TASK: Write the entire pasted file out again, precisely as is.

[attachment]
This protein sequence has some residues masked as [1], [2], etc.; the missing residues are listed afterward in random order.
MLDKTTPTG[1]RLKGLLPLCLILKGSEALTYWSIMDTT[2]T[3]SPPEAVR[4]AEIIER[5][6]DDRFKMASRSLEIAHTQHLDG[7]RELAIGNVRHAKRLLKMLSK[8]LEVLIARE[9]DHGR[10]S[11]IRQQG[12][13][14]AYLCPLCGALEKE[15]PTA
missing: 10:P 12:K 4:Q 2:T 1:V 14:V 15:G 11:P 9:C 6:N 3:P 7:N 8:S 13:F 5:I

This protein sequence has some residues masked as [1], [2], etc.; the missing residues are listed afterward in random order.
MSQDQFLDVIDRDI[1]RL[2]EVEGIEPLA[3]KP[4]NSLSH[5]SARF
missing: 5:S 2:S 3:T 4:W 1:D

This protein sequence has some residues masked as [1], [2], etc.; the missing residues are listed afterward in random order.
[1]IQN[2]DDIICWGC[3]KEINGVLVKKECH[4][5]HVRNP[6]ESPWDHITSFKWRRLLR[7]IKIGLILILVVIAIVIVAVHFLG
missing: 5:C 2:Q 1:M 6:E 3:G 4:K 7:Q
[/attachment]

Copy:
This protein sequence has some residues masked as [1], [2], etc.; the missing residues are listed afterward in random order.
MLDKTTPTG[1]RLKGLLPLCLILKGSEALTYWSIMDTT[2]T[3]SPPEAVR[4]AEIIER[5][6]DDRFKMASRSLEIAHTQHLDG[7]RELAIGNVRHAKRLLKMLSK[8]LEVLIARE[9]DHGR[10]S[11]IRQQG[12][13][14]AYLCPLCGALEKE[15]PTA
missing: 10:P 12:K 4:Q 2:T 1:V 14:V 15:G 11:P 9:C 6:N 3:P 7:N 8:S 13:F 5:I

This protein sequence has some residues masked as [1], [2], etc.; the missing residues are listed afterward in random order.
MSQDQFLDVIDRDI[1]RL[2]EVEGIEPLA[3]KP[4]NSLSH[5]SARF
missing: 5:S 2:S 3:T 4:W 1:D

This protein sequence has some residues masked as [1], [2], etc.; the missing residues are listed afterward in random order.
[1]IQN[2]DDIICWGC[3]KEINGVLVKKECH[4][5]HVRNP[6]ESPWDHITSFKWRRLLR[7]IKIGLILILVVIAIVIVAVHFLG
missing: 5:C 2:Q 1:M 6:E 3:G 4:K 7:Q